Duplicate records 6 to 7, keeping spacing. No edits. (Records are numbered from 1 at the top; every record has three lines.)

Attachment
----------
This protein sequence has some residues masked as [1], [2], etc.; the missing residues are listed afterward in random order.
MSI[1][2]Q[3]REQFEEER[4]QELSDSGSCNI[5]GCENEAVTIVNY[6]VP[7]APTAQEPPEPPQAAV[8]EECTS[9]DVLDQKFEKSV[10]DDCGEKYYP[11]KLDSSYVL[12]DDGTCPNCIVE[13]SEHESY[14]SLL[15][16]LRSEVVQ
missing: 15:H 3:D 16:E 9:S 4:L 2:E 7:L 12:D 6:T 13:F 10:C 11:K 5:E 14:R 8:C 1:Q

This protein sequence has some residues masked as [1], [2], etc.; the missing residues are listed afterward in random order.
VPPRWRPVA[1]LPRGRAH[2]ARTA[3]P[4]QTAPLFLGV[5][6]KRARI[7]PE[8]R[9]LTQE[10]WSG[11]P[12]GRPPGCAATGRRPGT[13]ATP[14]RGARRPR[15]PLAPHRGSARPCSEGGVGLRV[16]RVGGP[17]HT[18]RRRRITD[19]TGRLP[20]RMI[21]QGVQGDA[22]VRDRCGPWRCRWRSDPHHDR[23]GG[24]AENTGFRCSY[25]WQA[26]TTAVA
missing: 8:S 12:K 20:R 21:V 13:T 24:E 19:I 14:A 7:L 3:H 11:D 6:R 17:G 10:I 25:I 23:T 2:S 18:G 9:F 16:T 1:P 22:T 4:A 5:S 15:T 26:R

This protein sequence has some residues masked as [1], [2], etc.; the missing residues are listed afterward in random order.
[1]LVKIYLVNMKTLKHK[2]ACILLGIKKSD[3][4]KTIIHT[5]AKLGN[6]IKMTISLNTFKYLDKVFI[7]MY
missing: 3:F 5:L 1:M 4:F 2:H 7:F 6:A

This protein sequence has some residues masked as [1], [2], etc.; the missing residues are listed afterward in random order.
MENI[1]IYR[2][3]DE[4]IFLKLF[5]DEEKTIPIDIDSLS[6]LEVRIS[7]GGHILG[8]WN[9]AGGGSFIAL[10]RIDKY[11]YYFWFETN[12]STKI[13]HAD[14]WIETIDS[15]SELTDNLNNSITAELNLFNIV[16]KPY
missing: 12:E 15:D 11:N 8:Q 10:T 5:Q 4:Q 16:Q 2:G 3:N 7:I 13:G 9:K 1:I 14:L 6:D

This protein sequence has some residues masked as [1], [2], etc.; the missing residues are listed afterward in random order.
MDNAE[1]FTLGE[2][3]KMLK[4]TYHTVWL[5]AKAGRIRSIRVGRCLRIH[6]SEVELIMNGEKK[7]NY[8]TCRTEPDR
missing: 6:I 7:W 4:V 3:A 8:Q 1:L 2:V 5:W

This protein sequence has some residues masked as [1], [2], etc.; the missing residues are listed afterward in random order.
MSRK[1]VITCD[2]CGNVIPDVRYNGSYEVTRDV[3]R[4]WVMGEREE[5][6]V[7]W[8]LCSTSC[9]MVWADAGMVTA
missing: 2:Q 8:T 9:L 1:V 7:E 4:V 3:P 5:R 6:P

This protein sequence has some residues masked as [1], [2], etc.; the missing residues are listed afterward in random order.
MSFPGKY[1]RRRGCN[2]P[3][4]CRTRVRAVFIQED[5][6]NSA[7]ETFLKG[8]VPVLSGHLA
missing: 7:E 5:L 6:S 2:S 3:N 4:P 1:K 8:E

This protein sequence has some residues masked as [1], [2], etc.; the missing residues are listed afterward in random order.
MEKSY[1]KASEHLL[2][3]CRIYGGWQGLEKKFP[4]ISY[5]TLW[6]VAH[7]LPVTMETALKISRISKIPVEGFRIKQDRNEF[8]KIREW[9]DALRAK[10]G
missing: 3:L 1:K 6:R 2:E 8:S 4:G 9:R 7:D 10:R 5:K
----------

This protein sequence has some residues masked as [1], [2], etc.; the missing residues are listed afterward in random order.
MSRK[1]VITCD[2]CGNVIPDVRYNGSYEVTRDV[3]R[4]WVMGEREE[5][6]V[7]W[8]LCSTSC[9]MVWADAGMVTA
missing: 2:Q 8:T 9:L 1:V 7:E 4:V 3:P 5:R 6:P

This protein sequence has some residues masked as [1], [2], etc.; the missing residues are listed afterward in random order.
MSFPGKY[1]RRRGCN[2]P[3][4]CRTRVRAVFIQED[5][6]NSA[7]ETFLKG[8]VPVLSGHLA
missing: 7:E 5:L 6:S 2:S 3:N 4:P 1:K 8:E